Every day, humanity produces about 2.5 quintillion bytes, and this mountain of digital data depends as much on flash memory to be stored as, indirectly, on silicon – but the supply of this component will be insufficient to supply the demand in less two decades. What is the solution? According to researchers at Boise State University, saving the data in DNA.
“Our prototype stores information on DNA strips spaced about ten nanometers – this corresponds to a thousandth of the diameter of a human hair,” he said in an article for the website The Conversation, materials scientist and engineer Will Hughes, whose research team designs, builds and tests materials, memory and machines made from biomolecules.
Published in the magazine Naturand with the name of Nucleic Acid Digital Memory (dNAM), the technique uses the quaternary DNA code – the nucleotides adenine (A), thymine (T), cytosine (C) and guanine (G) – to encode information. According to the study’s authors, all digital data on the planet produced per day could be stored in just 20 grams of DNA.
“We always think of it as a repository of genetic information, but we know enough of its molecular biology to manipulate it and use it as a data center,” said biologist and materials scientist George Dickinson, co-author of the research.
The process uses the simple strand of a bacteriophage’s DNA (viruses that parasitize bacteria), programming it to fold back and forth through a process called “DNA origami”. The result is a rectangle with 48 connection points, just like a perforated plate – each “hole” is a possible connection point with other simple strands of DNA.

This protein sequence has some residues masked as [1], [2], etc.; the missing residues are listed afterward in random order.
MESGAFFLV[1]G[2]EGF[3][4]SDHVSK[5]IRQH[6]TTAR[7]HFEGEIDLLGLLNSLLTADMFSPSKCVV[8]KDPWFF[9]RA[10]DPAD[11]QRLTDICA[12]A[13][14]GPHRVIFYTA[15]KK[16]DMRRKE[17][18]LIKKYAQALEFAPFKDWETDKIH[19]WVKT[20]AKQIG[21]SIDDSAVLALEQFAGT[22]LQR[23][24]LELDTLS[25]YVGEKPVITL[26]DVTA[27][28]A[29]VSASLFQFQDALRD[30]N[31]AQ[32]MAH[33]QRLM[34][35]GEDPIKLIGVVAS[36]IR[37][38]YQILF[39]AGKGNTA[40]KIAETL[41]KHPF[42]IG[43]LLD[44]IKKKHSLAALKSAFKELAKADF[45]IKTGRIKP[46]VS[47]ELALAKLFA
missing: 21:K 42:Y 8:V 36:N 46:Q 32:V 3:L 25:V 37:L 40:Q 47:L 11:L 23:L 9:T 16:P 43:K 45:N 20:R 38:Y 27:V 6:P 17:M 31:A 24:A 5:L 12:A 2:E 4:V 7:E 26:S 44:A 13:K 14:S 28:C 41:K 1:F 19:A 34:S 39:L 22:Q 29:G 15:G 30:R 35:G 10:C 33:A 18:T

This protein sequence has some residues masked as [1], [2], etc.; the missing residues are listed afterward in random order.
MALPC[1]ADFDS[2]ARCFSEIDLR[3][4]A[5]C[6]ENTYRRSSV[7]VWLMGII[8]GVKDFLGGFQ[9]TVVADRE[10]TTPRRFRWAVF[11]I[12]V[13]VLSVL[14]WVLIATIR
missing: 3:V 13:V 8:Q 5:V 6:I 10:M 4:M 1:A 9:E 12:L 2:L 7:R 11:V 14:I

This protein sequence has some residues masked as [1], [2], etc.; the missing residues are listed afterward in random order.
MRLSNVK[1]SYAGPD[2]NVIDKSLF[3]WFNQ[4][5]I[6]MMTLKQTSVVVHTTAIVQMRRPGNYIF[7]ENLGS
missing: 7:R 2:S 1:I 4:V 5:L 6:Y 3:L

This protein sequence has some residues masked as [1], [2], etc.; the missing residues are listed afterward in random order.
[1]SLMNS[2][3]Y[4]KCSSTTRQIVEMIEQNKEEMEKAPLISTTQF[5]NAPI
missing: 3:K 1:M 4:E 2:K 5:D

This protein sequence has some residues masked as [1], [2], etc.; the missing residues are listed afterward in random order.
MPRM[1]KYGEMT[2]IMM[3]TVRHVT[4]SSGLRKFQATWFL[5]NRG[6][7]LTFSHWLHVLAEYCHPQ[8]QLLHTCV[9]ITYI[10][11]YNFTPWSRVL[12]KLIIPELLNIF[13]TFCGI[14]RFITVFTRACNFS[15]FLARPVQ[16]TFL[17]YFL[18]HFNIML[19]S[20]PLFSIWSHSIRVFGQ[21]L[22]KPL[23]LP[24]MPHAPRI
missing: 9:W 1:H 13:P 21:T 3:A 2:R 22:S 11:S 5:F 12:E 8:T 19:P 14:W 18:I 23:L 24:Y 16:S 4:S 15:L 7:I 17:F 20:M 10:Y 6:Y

An origami nanostructure ready (on the left) and with data tapes (on the right).Source: Nucleic Acid Memory Institute / Boise State University / Disclosure
These spaces are translated with a 1; those where no DNA strand is connected are read as zero. Like a binary code, the coded message described in the study is “The data is in our DNA!”
In folded DNA, the filling or not of spaces by other biomolecules encodes 1 (white) or 0 (gray).Source: Nucleic Acid Memory Institute / Boise State University / Disclosure
If the insertion of the message in DNA was approved with praise, recovering it was the great challenge. To do this, fluorescent strands of DNA were paired with those stuck in the “perforated plate”, illuminating the filaments that encoded the information and making it possible to read it. The researchers also counted on the help of an algorithm that analyzed the image to decipher the binary pattern, recovering the stored information with 100% accuracy.
“The tapes that configure the binary code light up when the fluorescently-labeled DNA binds to them, flashing under the microscope and making it easier to read the information entered,” explained Hughes.
The coding is read by high resolution microscopy.Source: Nucleic Acid Memory Institute / Boise State University / Disclosure
According to the researcher, “the microscope can generate images of hundreds of thousands of DNA rectangles in a single recording, and our error correction algorithms guarantee the recovery of all data. After counting the bits used by the algorithms, our prototype was able to read data at a density of 330 gigabits per square centimeter ”.
Since high-resolution microscopes are neither cheap nor common, the technique will not be as common as a flash drive – but that doesn’t make research just a curiosity.
“With the use of DNA, it would be possible to store each tweet, email, photo, music, film and book ever created in a volume equivalent to a jewelry box. And the stored data can last for centuries, since the biomolecule has a half-life of more than 500 years ”, says Dickinson.